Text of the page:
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Smart City Series Part 1: Do They Need to Become Smarter?

by Sarah Kubrick on Sep 27, 2016 11:30:26 AM

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Due to the development of new technology, the once far-fetched idea of having “smart cities” is now a reality. These cities allow for greater interconnectedness among a number of industries; creating a sustainable, productive, and efficient environment. While many people have fallen in love with this new technology, far too few have considered the risks they may be taking when adopting it. This “leap-before-you-look” approach has led to subpar security levels and an increased level of vulnerability. So what exactly makes a city "smart"? First, a smart city is defined as an urban development vision to integrate a city's assets, including transportation, power, water, law enforcement, and other city services. The goal of a smart city is to leverage technology to improve the efficiency of services and collect data that is analyzed to find ways to make the city more interconnected. The purpose is to reduce costs and resource consumption and improve the management of urban flow and response times to emergencies. To understand the benefits, think of an air traffic controller: everyone must collaborate and maintain strong communication in order to create a system that flows efficiently and safely. You are given your arrival and departure times based on predictions stemming from observed patterns. 

Unfortunately, with this level of communication and interconnectivity comes a degree of vulnerability to cyberattacks that most smart cities are not preparing for to the proper extent that they should be, choosing instead to invest in tracking weather patterns or monitoring water systems. In short, this is similar to putting the cart before the horse.

One of the main areas of concern surrounding the level of security are the actual products being used. A lack of testing for bugs and functionality combined with low levels of protection can lead to hackers infiltrating the system or bugs affecting large areas of the city. Some of these areas include traffic patterns, electricity, street lights, and actual security systems. Traffic monitoring sensors can lead to fewer traffic jams, but having brand names printed on the sensor can lead a hacker directly to the type of network being used, thus, making it relatively easy to infiltrate the network and cause chaos in many forms. Bugs in the software can also wreak havoc, such as a major software glitch that occurred in the Bay Area during November 2013. Train service was shut down by a glitch in the track switching software, affecting 19 trains with 500-1,000 passengers on board.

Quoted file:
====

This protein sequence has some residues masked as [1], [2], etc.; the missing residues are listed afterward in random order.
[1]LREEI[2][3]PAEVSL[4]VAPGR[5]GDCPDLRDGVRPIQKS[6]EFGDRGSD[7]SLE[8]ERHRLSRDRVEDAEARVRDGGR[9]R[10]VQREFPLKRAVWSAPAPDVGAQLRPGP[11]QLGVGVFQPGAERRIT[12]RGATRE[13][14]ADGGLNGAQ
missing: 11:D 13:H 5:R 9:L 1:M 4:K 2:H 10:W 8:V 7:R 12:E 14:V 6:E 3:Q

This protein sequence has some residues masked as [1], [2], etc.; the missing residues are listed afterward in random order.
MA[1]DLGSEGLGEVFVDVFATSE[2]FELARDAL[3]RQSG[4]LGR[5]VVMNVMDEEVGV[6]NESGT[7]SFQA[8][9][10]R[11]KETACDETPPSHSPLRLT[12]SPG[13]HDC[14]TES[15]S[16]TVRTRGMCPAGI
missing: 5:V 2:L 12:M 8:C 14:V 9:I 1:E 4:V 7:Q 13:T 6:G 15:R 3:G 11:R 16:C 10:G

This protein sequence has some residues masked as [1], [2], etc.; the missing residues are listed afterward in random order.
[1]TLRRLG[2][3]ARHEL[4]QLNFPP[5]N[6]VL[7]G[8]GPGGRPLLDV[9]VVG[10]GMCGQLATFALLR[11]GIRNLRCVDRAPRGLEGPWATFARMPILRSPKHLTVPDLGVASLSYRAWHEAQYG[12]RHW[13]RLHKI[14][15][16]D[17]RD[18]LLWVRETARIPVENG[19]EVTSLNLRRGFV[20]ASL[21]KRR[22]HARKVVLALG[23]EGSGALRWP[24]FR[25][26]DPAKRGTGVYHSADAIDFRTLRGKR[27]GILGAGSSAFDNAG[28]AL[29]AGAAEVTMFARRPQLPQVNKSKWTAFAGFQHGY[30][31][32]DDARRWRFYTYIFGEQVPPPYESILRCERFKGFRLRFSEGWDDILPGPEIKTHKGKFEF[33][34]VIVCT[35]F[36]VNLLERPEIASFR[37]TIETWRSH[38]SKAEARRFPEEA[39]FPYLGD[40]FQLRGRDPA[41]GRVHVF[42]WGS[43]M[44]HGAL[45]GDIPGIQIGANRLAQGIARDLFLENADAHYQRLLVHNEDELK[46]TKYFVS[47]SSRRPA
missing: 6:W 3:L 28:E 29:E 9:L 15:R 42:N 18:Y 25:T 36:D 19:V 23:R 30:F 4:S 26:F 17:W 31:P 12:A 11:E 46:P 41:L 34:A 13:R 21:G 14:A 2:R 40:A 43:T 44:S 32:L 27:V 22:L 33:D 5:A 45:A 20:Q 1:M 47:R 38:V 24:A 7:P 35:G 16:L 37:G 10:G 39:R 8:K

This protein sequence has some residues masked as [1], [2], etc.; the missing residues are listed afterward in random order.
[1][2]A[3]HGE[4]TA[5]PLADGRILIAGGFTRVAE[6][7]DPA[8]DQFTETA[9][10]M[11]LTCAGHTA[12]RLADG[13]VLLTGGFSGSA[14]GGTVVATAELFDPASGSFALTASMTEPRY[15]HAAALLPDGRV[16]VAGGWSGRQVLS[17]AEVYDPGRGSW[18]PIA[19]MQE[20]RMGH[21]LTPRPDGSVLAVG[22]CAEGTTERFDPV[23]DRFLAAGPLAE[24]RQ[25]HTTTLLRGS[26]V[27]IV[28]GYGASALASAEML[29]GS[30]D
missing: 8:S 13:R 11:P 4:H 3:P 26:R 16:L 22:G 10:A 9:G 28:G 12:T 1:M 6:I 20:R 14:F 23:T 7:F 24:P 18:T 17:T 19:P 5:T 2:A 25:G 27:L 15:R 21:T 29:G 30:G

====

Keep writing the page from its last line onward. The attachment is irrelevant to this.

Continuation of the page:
And this merely scratches the surface. Improving overall security through gunshot detection, toxic gas sensors, and greater ease of access to services are all important elements of a true smart city. Smart cities are built to create a more “cognitive” environment—one that is aware of its surroundings, able to predict patterns, and adapt to changes in those patterns.

Stay tuned for our next blog in this series for a discussion on more examples of how to make a city "smarter".


 

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This post was written by Sarah Kubrick

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